31 May 2011

The Old Man and the Snows of Kilimanjaro

I wrote about the graves of famous authors, but I held off on one story, preferring to save it for tonight.
     '"There are right graves and wrong ones, just as there are good times to die and bad times."     "So you think that grave up on the hill is a wrong grave for a right man, do you?"
     "That's about it," I said.
     "You think there are all kinds of graves along the road for all of us?"
     "Could be," I said.
     "And if we could see all our life one way or another, we'd choose better? At the end, looking back,'' said the hunter, "we'd say, hell, that was the year and the place, not the other year and the other place, but that one year, that one place. Would we say that?"
     "Since we have to choose or be pushed finally," I said, "yes."
And thus Ray Bradbury describes the central message of "The Kilimanjaro Device," a short-story contained in the sci-fi masterpiece I Sing the Body Electric.  It is the story of a time-traveler who has come back to offer Ernest Hemingway a "right" final resting place, one befitting a man like Hemingway: atop Kilimanjaro, where only "dark warriors and white hunters and swift okapis know the grave."

"Papa," suffering from the ravages of a lifetime of alcoholism and a loss of that manly virility so often acclaimed in his stories, committed suicide in Ketchum, Idaho.  It was a tragic end for a man whose writing meant so much to so many.  Bradbury must have felt so too, and so decided to rewrite it.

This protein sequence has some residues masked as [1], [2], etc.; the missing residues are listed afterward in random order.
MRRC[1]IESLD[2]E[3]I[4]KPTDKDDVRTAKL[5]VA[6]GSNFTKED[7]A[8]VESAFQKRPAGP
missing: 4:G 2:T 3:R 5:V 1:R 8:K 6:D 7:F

I read this story years ago, but it's one that has stuck with me.  I'm not really sure why--perhaps it's the unusual use for a time machine: most of us would want to somehow rewrite the past, but I don't know how many would focus on a gravesite.   In some ways, too, Bradbury's story is an ultimate sign of respect--not apologizing for anything Hemingway did in life, but wishing for a death worthy of the man.

At any rate, it seemed to fit with yesterday's theme.

In Memoriam

Last night I read about one lesser-known Memorial Day tradition: people visit the graves of their favorite authors and leave tokens of remembrance.  In honor of that tradition, I've selected a few epitaphs from renowned authors and poets:

Here lies a man whose name was writ in water.
John Keats

Alien tears will fill for him
Pity's long-broken urn.
For his mourners will be outcast men
And outcasts always mourn.
Oscar Wilde

Blest be the man that spares these stones,
And curst be he that moves my bones.
William Shakespeare

Quoth the Raven, Nevermore
Edgar Allen Poe

30 May 2011

A Day of Rest

My apartment overlooks the Seattle Art Museum and Jonathan Borofski's "Hammering Man" sculpture--I guess I should more correctly say one of Borofski's "Hammering Men" statues (there are at least eleven scattered around the world) and that we look one another in eye: I live on the sixth floor and he is six stories tall.  As I look my bedroom window, this is what I see:

The giant raises his hammer, the backswing arcing high and well behind his enormous steel head. There he pauses, as if contemplating...one..two...and then swings the hammer toward the piece of metal held in his other hand.  The strikes rain down smoothly, mechanically, and relentlessly.  He used to rest for evenings and holidays, but now the work is unending, although I'm not sure if that's out of necessity or choice.  As it is--nearly midnight on a Sunday--he is hammering away.

Borofski's website explains that the Hammering Men are intended to symbolize the unity of laborers worldwide, but it is hard to imagine a more depressing representation: endless, mindless physical labor with no apparent result.  He stands eternally in front of one of the nation's premier cultural venues, but is unable to lay aside the tools of his trade in order to enjoy the fruits of a society free from incessant toil.